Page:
News Releases and Op-Eds
Finlayson Op-Ed: The election and B.C.'s export economy (Vancouver Sun)
So far, the provincial election campaign has focused on issues such as housing, jobs, health care, education, social services and transportation. These all matter to voters, of course, but several other topics that have received little attention to date are also important in shaping B.C.’s long-term economic prosperity. One is export competitiveness.
In a small jurisdiction like B.C., the ability to raise real incomes over time depends in large part on whether we can increase exports and stimulate the growth of export-capable industries. Successful export industries produce many benefits, including furnishing the income that allows us to pay for imports. Most export industries also offer above-average wages and salaries.
The data show that B.C. relies heavily on a handful of “traded industry clusters” — industries that sell goods and services in outside markets or that compete directly against imports in the domestic market. A question to consider is how the political parties intend to bolster B.C.’s traded industry clusters in coming years.
Last year, B.C. earned about $40 billion by selling goods to other countries. More than three-quarters of our merchandise exports consist of natural resources and related products.
Forestry continues to occupy a large place of B.C.’s economy, accounting for more than 35 per cent of merchandise exports (in dollar terms) in 2016. The top two forestry exports are lumber and pulp/paper.
About one-fifth of exports in 2016 came from the energy sector, with coal and natural gas being the principal contributors.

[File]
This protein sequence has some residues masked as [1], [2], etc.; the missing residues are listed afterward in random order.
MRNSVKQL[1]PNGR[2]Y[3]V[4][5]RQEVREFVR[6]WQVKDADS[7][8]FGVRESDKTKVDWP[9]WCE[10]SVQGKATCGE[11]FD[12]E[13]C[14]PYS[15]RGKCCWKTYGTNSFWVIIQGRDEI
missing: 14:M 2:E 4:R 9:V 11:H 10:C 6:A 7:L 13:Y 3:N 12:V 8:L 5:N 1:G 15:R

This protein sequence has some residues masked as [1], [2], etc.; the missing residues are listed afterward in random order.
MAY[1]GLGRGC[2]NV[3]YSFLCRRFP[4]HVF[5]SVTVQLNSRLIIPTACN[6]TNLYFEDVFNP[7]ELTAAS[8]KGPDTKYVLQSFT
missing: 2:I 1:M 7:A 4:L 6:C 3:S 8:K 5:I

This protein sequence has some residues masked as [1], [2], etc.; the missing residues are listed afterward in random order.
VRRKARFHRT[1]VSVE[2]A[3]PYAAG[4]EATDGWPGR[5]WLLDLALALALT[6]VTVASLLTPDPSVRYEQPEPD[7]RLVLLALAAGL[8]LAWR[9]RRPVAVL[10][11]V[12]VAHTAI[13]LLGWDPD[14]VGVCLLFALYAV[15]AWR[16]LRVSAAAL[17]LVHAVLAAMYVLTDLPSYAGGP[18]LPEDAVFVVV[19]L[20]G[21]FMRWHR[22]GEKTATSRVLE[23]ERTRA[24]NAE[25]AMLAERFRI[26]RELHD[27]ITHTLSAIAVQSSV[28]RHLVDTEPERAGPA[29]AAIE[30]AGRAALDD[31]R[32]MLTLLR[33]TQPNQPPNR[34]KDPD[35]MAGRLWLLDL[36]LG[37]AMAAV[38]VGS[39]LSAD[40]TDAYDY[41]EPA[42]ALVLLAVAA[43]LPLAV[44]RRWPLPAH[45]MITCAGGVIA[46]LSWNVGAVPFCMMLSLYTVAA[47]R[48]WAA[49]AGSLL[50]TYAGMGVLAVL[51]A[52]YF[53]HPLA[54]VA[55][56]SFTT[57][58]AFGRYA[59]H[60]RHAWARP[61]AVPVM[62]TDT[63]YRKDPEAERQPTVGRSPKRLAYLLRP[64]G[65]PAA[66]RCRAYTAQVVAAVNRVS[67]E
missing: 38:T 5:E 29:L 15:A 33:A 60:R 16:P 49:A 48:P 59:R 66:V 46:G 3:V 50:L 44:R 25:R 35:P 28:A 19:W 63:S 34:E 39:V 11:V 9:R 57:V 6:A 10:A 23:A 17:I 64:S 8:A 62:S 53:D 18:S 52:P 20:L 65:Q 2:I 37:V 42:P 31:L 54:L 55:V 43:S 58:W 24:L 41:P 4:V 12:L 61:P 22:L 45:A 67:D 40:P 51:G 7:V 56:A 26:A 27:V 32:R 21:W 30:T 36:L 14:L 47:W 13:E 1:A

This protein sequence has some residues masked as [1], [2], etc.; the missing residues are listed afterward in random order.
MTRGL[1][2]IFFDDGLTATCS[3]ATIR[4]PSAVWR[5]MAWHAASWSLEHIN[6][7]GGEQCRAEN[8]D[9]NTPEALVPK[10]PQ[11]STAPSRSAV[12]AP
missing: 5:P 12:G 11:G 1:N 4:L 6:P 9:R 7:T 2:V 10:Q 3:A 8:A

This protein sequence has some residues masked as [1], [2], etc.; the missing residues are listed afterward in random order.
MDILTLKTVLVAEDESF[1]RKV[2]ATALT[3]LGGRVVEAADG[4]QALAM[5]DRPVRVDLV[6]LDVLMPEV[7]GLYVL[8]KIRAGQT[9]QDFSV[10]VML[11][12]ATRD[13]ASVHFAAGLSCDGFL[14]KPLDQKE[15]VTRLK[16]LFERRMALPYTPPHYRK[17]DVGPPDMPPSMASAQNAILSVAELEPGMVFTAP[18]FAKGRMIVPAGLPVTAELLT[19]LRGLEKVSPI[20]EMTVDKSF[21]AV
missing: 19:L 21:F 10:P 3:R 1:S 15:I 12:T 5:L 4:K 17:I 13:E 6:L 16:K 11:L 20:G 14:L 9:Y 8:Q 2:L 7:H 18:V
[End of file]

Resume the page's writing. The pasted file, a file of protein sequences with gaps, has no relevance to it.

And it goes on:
Metallic minerals comprised 12.2 per cent of B.C.’s exports last year. Copper, aluminum and zinc are the three leading, mining-related merchandise exports.
Machinery and equipment industries also represented a little over 12 per cent of B.C.’s merchandise exports in 2016, up from 10 per cent in 2010. Electrical/electronic equipment, transportation equipment, motor vehicles and parts, and scientific and technical equipment are among the advanced manufacturing industries in which B.C. is home to a number of successful exporting firms.
Agriculture and seafood products make up roughly 11 per cent of the province’s goods exports. B.C. is fortunate to have a substantial and diversified agri-food sector, with a variety of sub-industries involved in shipping agricultural and seafood products to markets around the world.
Smaller shares of the province’s merchandise exports are supplied by fabricated metals, chemicals, plastics, apparel and textiles, and a couple of other industries that manufacture consumer goods.
The industries highlighted above will remain at the heart of B.C.’s export economy for the foreseeable future. How do the political parties propose to help them thrive and grow? Here, the primary challenge is to create an environment that encourages companies, entrepreneurs and investors to allocate capital to improve business operations and expand production capacity in all of our export-intensive sectors. Without regular investment, industries are destined to stagnate, shrink or wither away.
This, in turn, requires that the province maintain competitive taxes and fees for the major export-focused industries; establish efficient and timely regulatory and approval processes; ensure an ongoing supply of qualified labour and a high-quality education system; invest in infrastructure that supports trade (e.g., transportation, energy and communications infrastructure); commit to sound government fiscal policies; and keep energy and other business-input costs at reasonable levels.
B.C.’s roughly $40 billion of annual merchandise exports is not the end of the story. This province also sells “services” to customers in foreign markets, with the value of these exports rising steadily over time.